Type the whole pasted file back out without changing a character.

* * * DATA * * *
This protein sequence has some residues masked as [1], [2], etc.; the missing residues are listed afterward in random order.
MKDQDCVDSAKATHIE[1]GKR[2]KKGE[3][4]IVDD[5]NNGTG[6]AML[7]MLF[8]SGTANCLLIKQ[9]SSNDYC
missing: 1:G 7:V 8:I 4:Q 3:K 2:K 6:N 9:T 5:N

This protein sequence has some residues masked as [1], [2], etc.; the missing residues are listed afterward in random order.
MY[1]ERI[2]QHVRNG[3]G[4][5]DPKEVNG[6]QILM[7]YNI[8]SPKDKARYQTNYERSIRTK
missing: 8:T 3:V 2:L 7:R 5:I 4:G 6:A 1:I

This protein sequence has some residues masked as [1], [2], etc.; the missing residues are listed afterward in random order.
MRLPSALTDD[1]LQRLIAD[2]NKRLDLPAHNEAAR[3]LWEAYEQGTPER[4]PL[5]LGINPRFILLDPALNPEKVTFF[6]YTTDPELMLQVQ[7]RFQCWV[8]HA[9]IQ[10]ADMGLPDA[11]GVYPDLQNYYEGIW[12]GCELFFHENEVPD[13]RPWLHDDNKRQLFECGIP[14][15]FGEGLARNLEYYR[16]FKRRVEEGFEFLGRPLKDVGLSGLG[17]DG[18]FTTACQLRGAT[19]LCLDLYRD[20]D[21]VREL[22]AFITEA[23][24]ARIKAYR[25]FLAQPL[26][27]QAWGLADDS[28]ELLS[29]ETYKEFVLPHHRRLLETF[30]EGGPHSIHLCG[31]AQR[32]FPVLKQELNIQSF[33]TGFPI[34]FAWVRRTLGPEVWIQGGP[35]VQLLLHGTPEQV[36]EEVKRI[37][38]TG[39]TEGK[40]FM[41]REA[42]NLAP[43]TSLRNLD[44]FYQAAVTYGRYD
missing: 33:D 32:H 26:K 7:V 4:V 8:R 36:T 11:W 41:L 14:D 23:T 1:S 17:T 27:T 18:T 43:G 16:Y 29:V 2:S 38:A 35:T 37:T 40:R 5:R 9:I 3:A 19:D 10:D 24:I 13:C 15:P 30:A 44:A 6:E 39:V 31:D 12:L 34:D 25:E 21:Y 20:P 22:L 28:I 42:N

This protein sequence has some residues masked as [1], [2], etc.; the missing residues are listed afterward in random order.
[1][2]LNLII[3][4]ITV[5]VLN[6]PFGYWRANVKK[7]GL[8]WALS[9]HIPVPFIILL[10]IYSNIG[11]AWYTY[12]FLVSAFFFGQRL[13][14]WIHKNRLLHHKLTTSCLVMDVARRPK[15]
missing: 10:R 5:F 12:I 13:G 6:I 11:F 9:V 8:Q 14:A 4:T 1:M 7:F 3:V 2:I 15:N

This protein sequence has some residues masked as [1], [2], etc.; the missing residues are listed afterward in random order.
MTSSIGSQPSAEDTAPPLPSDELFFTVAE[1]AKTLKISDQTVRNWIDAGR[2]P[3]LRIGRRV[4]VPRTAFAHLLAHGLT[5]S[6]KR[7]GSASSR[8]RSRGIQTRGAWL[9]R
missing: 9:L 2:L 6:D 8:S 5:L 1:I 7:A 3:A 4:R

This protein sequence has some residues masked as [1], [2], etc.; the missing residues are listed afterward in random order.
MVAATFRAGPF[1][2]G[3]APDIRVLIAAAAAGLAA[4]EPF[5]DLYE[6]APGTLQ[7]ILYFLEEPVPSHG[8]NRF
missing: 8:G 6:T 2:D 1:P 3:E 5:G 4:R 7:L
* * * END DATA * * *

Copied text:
This protein sequence has some residues masked as [1], [2], etc.; the missing residues are listed afterward in random order.
MKDQDCVDSAKATHIE[1]GKR[2]KKGE[3][4]IVDD[5]NNGTG[6]AML[7]MLF[8]SGTANCLLIKQ[9]SSNDYC
missing: 1:G 7:V 8:I 4:Q 3:K 2:K 6:N 9:T 5:N

This protein sequence has some residues masked as [1], [2], etc.; the missing residues are listed afterward in random order.
MY[1]ERI[2]QHVRNG[3]G[4][5]DPKEVNG[6]QILM[7]YNI[8]SPKDKARYQTNYERSIRTK
missing: 8:T 3:V 2:L 7:R 5:I 4:G 6:A 1:I

This protein sequence has some residues masked as [1], [2], etc.; the missing residues are listed afterward in random order.
MRLPSALTDD[1]LQRLIAD[2]NKRLDLPAHNEAAR[3]LWEAYEQGTPER[4]PL[5]LGINPRFILLDPALNPEKVTFF[6]YTTDPELMLQVQ[7]RFQCWV[8]HA[9]IQ[10]ADMGLPDA[11]GVYPDLQNYYEGIW[12]GCELFFHENEVPD[13]RPWLHDDNKRQLFECGIP[14][15]FGEGLARNLEYYR[16]FKRRVEEGFEFLGRPLKDVGLSGLG[17]DG[18]FTTACQLRGAT[19]LCLDLYRD[20]D[21]VREL[22]AFITEA[23][24]ARIKAYR[25]FLAQPL[26][27]QAWGLADDS[28]ELLS[29]ETYKEFVLPHHRRLLETF[30]EGGPHSIHLCG[31]AQR[32]FPVLKQELNIQSF[33]TGFPI[34]FAWVRRTLGPEVWIQGGP[35]VQLLLHGTPEQV[36]EEVKRI[37][38]TG[39]TEGK[40]FM[41]REA[42]NLAP[43]TSLRNLD[44]FYQAAVTYGRYD
missing: 33:D 32:H 26:K 7:V 4:V 8:R 36:T 11:W 41:L 14:D 23:T 1:S 17:T 27:T 18:T 43:G 16:Y 29:V 2:S 38:A 35:T 37:T 40:R 5:R 9:I 3:A 19:D 10:D 24:I 13:C 15:P 30:A 44:A 6:E 39:V 31:D 12:L 34:D 25:E 21:Y 20:P 22:L 28:I 42:N

This protein sequence has some residues masked as [1], [2], etc.; the missing residues are listed afterward in random order.
[1][2]LNLII[3][4]ITV[5]VLN[6]PFGYWRANVKK[7]GL[8]WALS[9]HIPVPFIILL[10]IYSNIG[11]AWYTY[12]FLVSAFFFGQRL[13][14]WIHKNRLLHHKLTTSCLVMDVARRPK[15]
missing: 10:R 5:F 12:I 13:G 6:I 11:F 9:V 8:Q 14:A 4:T 1:M 7:F 3:V 2:I 15:N

This protein sequence has some residues masked as [1], [2], etc.; the missing residues are listed afterward in random order.
MTSSIGSQPSAEDTAPPLPSDELFFTVAE[1]AKTLKISDQTVRNWIDAGR[2]P[3]LRIGRRV[4]VPRTAFAHLLAHGLT[5]S[6]KR[7]GSASSR[8]RSRGIQTRGAWL[9]R
missing: 9:L 2:L 6:D 8:S 5:L 1:I 7:A 3:A 4:R

This protein sequence has some residues masked as [1], [2], etc.; the missing residues are listed afterward in random order.
MVAATFRAGPF[1][2]G[3]APDIRVLIAAAAAGLAA[4]EPF[5]DLYE[6]APGTLQ[7]ILYFLEEPVPSHG[8]NRF
missing: 8:G 6:T 2:D 1:P 3:E 5:G 4:R 7:L